President Trump’s first 100 days: Week three

Bryant Rodriguez and Ariana Ortiz

A month into his term, President Trump has focused on establishing new rules regarding immigration policies and border protection, met with leaders from Japan, Canada and Israel to discuss bilateral relations and managed a scandal involving former National Security Adviser Michael Flynn.

Crackdown on Illegal Immigrants

According to a memo released on Tuesday by the Department of Homeland Security, President Trump seeks to utilize local police forces to crack down on illegal immigrants and deport them at a faster rate.

It also aims to revoke privacy rights from immigrants and build new detention facilities, as reported by The New York Times.

Administration officials stated that certain immigrants are protected from immediate deportation under the Deferred Action for Childhood Arrivals (DACA). DHS is focusing its efforts on deporting immigrants who have committed crimes within the United States.

Flynn is Out, McMaster is in

After serving less than a month as National Security Adviser, Michael Flynn resigned Feb. 13 after being accused of contacting the Russian ambassador prior to the inauguration and misleading Vice President Mike Pence on the subject of the conversation, according to CNN.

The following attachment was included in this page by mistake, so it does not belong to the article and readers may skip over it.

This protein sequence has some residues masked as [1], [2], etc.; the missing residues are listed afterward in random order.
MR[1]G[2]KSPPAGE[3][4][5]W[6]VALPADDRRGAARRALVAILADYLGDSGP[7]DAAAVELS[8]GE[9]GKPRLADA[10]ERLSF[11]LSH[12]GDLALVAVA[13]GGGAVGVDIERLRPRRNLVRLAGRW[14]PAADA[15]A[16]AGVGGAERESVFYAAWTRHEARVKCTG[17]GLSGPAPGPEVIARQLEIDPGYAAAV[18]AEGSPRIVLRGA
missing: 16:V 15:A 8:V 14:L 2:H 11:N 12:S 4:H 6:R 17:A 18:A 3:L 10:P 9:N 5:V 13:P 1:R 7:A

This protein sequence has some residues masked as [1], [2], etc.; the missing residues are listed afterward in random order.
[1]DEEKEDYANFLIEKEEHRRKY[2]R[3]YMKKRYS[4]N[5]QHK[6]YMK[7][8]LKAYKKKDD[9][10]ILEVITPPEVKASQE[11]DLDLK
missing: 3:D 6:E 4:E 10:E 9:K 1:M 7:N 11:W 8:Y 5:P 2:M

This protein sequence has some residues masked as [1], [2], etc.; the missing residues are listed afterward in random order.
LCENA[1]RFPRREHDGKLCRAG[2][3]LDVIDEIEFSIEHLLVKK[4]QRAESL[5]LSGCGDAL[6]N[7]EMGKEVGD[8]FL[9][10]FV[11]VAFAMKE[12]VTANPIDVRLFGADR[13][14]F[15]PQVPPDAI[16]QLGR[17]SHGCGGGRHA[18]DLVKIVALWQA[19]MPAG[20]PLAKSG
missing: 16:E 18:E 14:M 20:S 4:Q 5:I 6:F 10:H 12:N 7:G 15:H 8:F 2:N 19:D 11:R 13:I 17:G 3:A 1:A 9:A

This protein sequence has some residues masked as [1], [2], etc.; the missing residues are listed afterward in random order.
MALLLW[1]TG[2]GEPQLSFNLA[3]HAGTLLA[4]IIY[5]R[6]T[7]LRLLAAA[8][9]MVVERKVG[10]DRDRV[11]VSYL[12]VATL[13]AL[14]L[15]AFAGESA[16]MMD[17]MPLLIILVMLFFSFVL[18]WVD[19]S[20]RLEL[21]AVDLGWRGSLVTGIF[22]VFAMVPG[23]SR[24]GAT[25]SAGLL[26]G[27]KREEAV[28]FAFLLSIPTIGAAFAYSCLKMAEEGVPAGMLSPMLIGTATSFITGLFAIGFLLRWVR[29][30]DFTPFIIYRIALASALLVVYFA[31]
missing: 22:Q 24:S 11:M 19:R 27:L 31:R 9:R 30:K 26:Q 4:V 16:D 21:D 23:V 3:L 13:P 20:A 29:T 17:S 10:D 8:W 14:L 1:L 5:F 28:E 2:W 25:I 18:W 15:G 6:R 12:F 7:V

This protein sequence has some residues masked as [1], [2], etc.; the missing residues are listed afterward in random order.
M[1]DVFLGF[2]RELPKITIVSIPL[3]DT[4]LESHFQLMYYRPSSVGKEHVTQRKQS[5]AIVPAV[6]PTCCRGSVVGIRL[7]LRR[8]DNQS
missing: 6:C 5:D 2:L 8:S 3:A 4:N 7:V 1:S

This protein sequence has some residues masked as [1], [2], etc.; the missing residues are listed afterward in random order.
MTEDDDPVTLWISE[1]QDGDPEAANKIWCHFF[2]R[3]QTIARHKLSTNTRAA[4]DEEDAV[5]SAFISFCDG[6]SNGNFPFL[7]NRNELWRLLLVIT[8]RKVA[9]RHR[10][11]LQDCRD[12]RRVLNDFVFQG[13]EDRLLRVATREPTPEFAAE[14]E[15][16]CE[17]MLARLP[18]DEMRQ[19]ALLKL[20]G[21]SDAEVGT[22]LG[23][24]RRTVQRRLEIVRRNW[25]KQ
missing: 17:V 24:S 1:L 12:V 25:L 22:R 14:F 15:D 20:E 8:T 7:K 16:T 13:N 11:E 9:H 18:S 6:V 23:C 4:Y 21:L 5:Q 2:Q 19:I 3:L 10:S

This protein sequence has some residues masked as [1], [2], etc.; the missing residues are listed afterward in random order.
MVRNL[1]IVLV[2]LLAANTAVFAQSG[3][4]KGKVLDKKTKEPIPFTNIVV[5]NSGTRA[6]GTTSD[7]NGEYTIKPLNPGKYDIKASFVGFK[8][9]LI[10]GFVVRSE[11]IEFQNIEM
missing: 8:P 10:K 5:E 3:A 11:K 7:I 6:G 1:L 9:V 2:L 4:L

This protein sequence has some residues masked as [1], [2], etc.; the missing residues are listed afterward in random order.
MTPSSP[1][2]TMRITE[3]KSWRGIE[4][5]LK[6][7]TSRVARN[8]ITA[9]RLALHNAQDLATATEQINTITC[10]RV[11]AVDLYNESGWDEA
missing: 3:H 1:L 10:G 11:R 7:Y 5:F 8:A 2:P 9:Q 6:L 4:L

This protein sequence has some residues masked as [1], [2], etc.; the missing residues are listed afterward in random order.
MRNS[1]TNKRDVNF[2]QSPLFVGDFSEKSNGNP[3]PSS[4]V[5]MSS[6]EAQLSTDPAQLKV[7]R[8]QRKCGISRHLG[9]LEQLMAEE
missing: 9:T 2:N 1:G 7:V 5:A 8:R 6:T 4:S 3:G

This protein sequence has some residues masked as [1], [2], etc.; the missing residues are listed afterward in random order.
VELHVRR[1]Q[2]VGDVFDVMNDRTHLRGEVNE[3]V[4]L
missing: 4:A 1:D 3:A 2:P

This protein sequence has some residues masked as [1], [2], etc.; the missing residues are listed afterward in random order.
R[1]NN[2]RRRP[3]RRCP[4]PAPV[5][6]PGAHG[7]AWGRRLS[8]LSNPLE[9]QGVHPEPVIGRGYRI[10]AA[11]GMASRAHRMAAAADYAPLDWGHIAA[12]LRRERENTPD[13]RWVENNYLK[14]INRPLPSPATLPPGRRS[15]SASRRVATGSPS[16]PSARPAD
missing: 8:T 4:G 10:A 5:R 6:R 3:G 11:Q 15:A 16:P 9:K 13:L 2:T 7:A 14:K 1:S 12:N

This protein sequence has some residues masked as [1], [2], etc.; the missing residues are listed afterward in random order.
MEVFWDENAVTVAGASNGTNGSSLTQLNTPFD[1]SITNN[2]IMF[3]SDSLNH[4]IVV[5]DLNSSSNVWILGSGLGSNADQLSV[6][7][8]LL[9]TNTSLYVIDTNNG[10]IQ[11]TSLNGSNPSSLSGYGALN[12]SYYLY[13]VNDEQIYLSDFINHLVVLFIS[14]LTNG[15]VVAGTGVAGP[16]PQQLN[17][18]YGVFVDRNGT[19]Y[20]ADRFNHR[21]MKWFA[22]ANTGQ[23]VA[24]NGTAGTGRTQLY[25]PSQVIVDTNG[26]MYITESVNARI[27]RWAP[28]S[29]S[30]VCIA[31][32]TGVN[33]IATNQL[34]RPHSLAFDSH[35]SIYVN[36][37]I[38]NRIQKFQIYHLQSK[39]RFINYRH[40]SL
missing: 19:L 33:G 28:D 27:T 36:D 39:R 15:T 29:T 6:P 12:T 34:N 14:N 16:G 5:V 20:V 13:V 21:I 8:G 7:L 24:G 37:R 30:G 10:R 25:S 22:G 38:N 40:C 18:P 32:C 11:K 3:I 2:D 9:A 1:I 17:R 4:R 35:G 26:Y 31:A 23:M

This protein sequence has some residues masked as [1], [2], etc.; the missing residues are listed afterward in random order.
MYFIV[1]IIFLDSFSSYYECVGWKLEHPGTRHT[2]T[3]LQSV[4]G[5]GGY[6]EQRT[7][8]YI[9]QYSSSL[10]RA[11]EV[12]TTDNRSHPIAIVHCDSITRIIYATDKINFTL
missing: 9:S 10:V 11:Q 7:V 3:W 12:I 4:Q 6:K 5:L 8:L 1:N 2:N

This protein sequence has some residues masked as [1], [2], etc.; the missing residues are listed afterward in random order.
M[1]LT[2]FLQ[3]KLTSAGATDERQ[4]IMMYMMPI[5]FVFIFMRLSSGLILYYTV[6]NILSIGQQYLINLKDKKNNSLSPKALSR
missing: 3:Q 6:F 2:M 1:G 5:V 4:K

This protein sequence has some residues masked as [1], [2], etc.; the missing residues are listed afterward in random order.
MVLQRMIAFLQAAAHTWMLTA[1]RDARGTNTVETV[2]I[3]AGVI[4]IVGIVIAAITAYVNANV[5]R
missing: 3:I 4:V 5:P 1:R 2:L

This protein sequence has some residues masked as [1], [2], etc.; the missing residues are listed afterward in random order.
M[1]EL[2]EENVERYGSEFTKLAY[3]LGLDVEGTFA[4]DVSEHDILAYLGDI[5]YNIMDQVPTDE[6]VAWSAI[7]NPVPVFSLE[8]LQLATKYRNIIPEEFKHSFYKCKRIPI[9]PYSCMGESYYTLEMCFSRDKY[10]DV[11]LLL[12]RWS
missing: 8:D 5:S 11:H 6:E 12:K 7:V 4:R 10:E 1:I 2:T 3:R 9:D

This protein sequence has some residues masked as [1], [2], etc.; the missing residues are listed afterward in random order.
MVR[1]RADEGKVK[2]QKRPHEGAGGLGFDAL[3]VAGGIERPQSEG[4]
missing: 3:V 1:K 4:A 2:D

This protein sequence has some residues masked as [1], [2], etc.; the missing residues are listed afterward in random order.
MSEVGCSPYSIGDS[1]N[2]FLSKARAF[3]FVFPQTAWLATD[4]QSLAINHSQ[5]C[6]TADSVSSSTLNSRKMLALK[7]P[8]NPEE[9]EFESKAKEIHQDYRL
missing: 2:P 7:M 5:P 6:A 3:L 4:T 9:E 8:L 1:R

On Monday, President Trump appointed Army Lt. Gen. H.R. McMaster to replace Flynn after his first choice, retired Vice Admiral Robert Harward turned down the position, as reported by Fox Business News.

Photo Credit: Wikimedia Commons

War on Media

On Feb. 17, President Trump tweeted out a controversial remark directed toward The New York Times, CNN and NBC News, referring to therm as “fake news” and “the enemy of the American people.” The tweet was deleted and replaced soon after with an updated version which included ABC and CBS News.

“Trump’s attacks on the American press as enemies of the American people are more treacherous than Richard Nixon’s attacks on the press,”

Carl Bernstein, an investigative journalist who reported on Watergate and current CNN political analyst, said. “There’s a history of what ‘enemy of the people’ means, as used by dictators and authoritarians including Stalin and including Hitler … It’s a demagogue’s statement.”